Saturday, February 13, 2016
Our view is:
There are so many problems with this issue they haven't thought through....
If It's linked to the meter what happens if little Johnny jams a lolly stick in the machine in the back at 6pm Friday night ?
There are drivers who for whatever reason do not have a bank account (yes that is true).
The United Cabbies Group are NOT anti credit card, we need to encourage drivers to use them voluntairly wherever they can.
Friday, February 12, 2016
Uber has agreed to pay $28.5 million to settle two lawsuits that say it misled customers about its safety procedures and fees.
About 25 million customers filed the two class-action lawsuits regarding trips made between January 1, 2014 and January 31, 2016.
They attacked Uber for charging a fee of up to $2.30 per trip for what it called industry-leading background checks on potential drivers. But Uber didn't do the kind of fingerprint checks required of taxi drivers.
Under the settlement, Uber also would stop using certain safety-related advertising language and would rename its Safe Ride Fee as a Booking Fee.
A federal judge in San Francisco, where the company is headquartered, must still approve the deal.
Uber said its technology does provide safety features, such as track trips through GPS and sharing a driver's photo identification and license plate number before the passenger gets into the car.
'We are glad to put these cases behind us and we will continue to invest in new technology and great customer services so that we can help improve safety in the cities we serve,' Uber said in a statement.
'However no means of transportation can ever be 100 percent safe. Accidents and incidents do happen,' it said. 'That's why it's important to ensure that the language we use to describe safety at Uber is clear and precise.'
Similar lawsuits filed by the district attorneys of San Francisco and Los Angeles are still pending.
Lyft, one of Uber's competitors, agreed in 2014 to pay $250,000 and to stop claiming its background checks were among the best in the industry.
Governments around the globe are grappling with how to regulate and monitor ride-hailing companies. Taxi and limousine drivers and companies complain that the app makers should be subjected to the same regulations and fees they face around the world.
The ride-booking companies counter that their drivers are private contractors who use their technology to find customers in need of rides.
In France, Uber taxi driver unions have just claimed more than $67 million worth of damages in a lawsuit regarding UberPop, an app launched in Paris in February 2014, which enabled any registered Uber user to act as a driver in their own car. Uber suspended the app in July 2015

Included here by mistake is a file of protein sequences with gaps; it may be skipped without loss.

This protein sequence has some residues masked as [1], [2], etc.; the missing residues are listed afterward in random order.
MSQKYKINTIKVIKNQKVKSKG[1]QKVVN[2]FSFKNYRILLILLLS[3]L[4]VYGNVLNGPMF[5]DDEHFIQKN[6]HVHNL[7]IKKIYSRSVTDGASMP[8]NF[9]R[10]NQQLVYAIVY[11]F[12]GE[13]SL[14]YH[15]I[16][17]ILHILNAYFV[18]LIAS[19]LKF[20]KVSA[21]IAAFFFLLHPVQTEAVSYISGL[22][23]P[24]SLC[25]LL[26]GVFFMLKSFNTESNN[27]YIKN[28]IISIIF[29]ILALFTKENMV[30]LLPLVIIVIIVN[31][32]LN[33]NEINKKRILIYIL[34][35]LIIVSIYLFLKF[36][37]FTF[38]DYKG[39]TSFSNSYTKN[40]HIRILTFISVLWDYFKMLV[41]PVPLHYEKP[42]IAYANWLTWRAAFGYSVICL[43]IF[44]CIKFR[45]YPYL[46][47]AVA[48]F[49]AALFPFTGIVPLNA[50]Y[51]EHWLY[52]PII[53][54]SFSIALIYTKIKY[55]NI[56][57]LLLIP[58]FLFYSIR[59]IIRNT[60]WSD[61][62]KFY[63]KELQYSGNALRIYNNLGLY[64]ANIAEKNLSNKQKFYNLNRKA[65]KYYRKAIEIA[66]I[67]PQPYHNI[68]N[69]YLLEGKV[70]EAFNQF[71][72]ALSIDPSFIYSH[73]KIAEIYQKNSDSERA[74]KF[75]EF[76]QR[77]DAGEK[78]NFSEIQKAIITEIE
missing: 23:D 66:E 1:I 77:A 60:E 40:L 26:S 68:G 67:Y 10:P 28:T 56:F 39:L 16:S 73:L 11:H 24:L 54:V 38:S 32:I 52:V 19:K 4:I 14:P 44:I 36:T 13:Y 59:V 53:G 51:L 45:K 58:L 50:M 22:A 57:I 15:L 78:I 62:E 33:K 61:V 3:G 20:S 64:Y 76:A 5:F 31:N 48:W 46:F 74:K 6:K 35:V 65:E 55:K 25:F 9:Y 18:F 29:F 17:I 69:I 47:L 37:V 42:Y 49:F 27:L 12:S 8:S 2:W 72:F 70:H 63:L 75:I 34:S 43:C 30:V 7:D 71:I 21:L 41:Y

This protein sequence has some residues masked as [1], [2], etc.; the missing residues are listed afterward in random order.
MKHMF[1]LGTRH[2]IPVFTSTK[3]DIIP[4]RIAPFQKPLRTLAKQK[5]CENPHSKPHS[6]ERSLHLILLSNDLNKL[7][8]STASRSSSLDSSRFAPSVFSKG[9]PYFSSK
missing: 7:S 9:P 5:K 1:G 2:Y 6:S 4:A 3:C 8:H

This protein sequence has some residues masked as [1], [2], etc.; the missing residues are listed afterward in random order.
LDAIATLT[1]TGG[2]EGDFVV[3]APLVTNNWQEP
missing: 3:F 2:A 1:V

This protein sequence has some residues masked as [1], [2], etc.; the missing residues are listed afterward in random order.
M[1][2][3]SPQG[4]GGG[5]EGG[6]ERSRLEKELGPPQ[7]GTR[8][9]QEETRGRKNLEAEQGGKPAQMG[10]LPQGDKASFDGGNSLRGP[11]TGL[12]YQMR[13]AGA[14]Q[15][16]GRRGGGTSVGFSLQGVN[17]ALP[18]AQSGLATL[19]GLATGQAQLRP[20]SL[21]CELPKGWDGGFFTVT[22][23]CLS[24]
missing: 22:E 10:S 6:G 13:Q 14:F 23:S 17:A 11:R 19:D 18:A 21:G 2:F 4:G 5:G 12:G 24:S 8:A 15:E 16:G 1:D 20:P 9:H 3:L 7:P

Uber drivers in New York went on strike earlier this month to protest fare cuts after the company cut its rates. They dropped from $2.15 to $1.75 for the standard UberX service and the basic fare went from $3 to $2.
In January last year, Uber announced it would launch a food delivery app in New York City, Los Angeles, San Francisco, Chicago Austin, Washington D.C, Houston Dallas, Seattle and Atlanta. UberEATS should be fully available by March, placing Uber in competition with the popular food delivery website Seamless.
Customers attacked Uber for charging a fee of up to $2.30 per trip for industry-leading background checks on potential drivers, even though it didn't conduct the kind of fingerprint checks required of taxi drivers. A federal judge in San Francisco, where the company is headquartered (file picture), must still approve the deal
Source : Daily Mail
That's the date of the next TfL board meeting at City Hall, when the board should reject out of hand the LTPH PH regulation amendments. I won't go into the detail but there are many defects in the methodology that make it unfit.
What's absolutely clear, the Mayor's appointee (remember not ours folks always remember that) from the taxi trade, is Mr Bob Oddy former general secretary and current deputy GS of the LTDA.
His duty to his fellow cab drivers and members is absolutely clear, he has to act to reject this report and lobby the other members of the board to do so.
So we need to be there on foot and in the chamber, (Don't give them the chance to eject you) and as the famous signal at Trafalgar said 'England expects'.
Whilst your writing this in your diary, put the "All trade meeting" to be hosted by the RMT at Conway Hall 7th March at approx 6.30 in there too.
A big turnout is expected and if you have something to say or want to listen to the issues come along.
Great turnout in Westminster this week, news blackout from the 'impartial' BBC and the usual pathetic sound bites from TfL.
So see you on the 7th and 17th of next month, for today we await the Uber executives trail verdict in France.
Let's hope they ejectez le clef.
Je suis Spartacus
TfL have today issued a press release to the trade, announcing the intended changes to the regulation regarding the mandating of credit card payment acceptance and the conditions attached.
After much ado about the customer surcharge being scrapped, we were originally informed that the driver would be responsible for any payment processing charge.
We were also told that in the interests of fairness, any charge would be capped at 3%. We were then told this would be non negotiable on our part.
But it seems it wasn't non negotiable on the part of third party TfL partners who have said they can't survive making a living off the backs of the Taxi trade with just a 3% charge.
And so our regulator scrapped the cap.
I recently asked TfL on the open forum of their Twitter Account if the cap had been scrapped....a simple question requiring a yes or no...and was given this:
Credit and debit card and contactless payments to be accepted in all London taxis
Credit and debit card mandate
All London taxis will be required to accept card payments, including contactless, from 3 October 2016, making travelling by taxi easier and a more attractive option for passengers.